Whoever said or emailed what to whom, David Leyonhjelm’s Adler shotgun blasted through Coalition ranks last week. What this week’s Spectator Australia editorial calls ‘Adlergate’ has badly damaged Malcolm Turnbull, as his Newspoll approval rating plunged to depths worse than Tony Abbott’s before his ouster.
As Philip Hudson pointed out in the Australian, only one PM has ever recovered to win an election from a satisfaction of less than 30 per cent: John Howard in 2001. If Turnbull continues his current trajectory, his leadership and the Coalition government are toast. Indeed, last week’s shemozzle may have marked the point of no return.
Adlergate’s biggest casualty is Turnbull. But almost as damaged was his vanquished predecessor, Abbott. Lately, Abbott has been making a deliberate effort to raise his profile, with speeches, media appearances, and his leading the crusade against factionalism and gerrymandering in the NSW Liberal party. Mostly, these have gone well for him.
Yet Abbott chose to make unnecessary public interventions in the guns-for-votes controversy. First, he tweeted a warning against trading watered-down gun controls for Leyonhjelm’s support for Australian Building and Construction Commission bills, wedging Turnbull from the right as Labor did from the left. He was even more poorly-advised in then upping the ante to talk Adlergate and leadership on the ABC’s 7.30 programme, denying he or his office did Adler deals with Senator Leyonjhelm in 2015, and saying wistfully of a leadership return ‘It’s not a question of what I might like, it’s a question of what the party room wants’. No wonder a cornered Turnbull felt driven to bite back so hard against Abbott in parliament the next day.
The last thing Abbott, who has been very careful to do the right thing by the Coalition team, can afford is to be depicted as a Kevin Rudd, actively trying to destroy Turnbull as Turnbull destroyed him. That, however, is exactly how Abbott’s opponents and detractors painted him last week. Abbott was reasonably defending his record as PM from impugning by others cravenly covering their political arses, but his interventions were the last things the government needed.
His prospects of leadership redemption have been damaged by last week, and many of his supporters are left disappointed and perplexed by what erupted from nowhere.
Yet with Malcolm becoming Untenable Turnbull, ever less likely to last the distance, Abbott remains the only and, provided he has learned the lessons of what went wrong before, best leadership alternative.
Abbott will only return to the leadership, however, if Liberal MPs and grandees draft him to save the ship. He will not be brought back if he’s seen as being disruptive or a distraction. Last week will have driven colleagues and power-brokers from his cause, not to it, and has undermined the goodwill that his general support for Mr Turnbull, despite the PM’s shabby treatment of him and keeping him out of Cabinet, has been building.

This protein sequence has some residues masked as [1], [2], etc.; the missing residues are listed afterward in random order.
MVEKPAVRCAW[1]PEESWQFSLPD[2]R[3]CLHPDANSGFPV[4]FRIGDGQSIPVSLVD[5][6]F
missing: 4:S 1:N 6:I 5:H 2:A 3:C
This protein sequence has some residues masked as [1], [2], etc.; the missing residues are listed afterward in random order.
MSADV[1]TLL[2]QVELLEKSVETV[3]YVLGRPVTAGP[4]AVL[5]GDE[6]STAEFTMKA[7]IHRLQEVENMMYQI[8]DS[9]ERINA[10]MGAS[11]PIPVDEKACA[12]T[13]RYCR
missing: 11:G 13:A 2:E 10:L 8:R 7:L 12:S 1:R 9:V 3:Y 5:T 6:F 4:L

Consequently, Adlergate shows the time’s come when the Liberals must consider looking beyond Turnbull and Abbott if they want to ensure their survival not only as a government, but as a centre-right political force. If Turnbull’s leadership becomes untenable there must other alternatives if, for whatever reason, a return to Abbott isn’t possible.
Disregard the likes of Julie Bishop and Scott Morrison. Bishop, as deputy to three leaders and four leaderships, has played the Vicar of Bray far too long, and Morrison damaged himself badly in the 2015 leadership coup. And neither have proved original thinkers and innovators when it comes to policy leadership that can drive the government to re-election.
So other senior ministers must be ready to step up. They need to be in the Lower House and have sound political judgment; mainstream centre-right economic and social values; the ability to think for themselves about policy; clean skins when it comes to past plotting and intrigue; and effective public engagement and media skills.
Against these criteria, there are just two current cabinet ministers meeting all of them: social services minister Christian Porter and energy minister Josh Frydenberg. Porter has been doing very well in making a case for comprehensive but unpopular welfare reform, is media-friendly and was also a state treasurer and attorney-general. Frydenberg, while not nailing down portfolios for any length of time in his rapid rise under Abbott and Turnbull, has become a favoured fixer of knotty political and policy problems, is proving to be a strong media advocate for the government when doing so is, frankly, a shit sandwich, and conducted himself honourably in September 2015 and since.
Grooming next-gen leaders like Porter and Frydenberg means the Liberals have choices if Turnbull loses the confidence of his party room in the next year or so. While personally preferring an Abbott restoration in that event, it pains this ‘del-con’ to say Adlergate’s confirmed the necessity of starting to look beyond him to secure the future of strong, sensible centre-right politics against a resurgent, shamelessly populist and profligate Labor party led by union puppet Bill Shorten.
Such is what the incredible, shrinking leadership of Malcolm Turnbull hath wrought.
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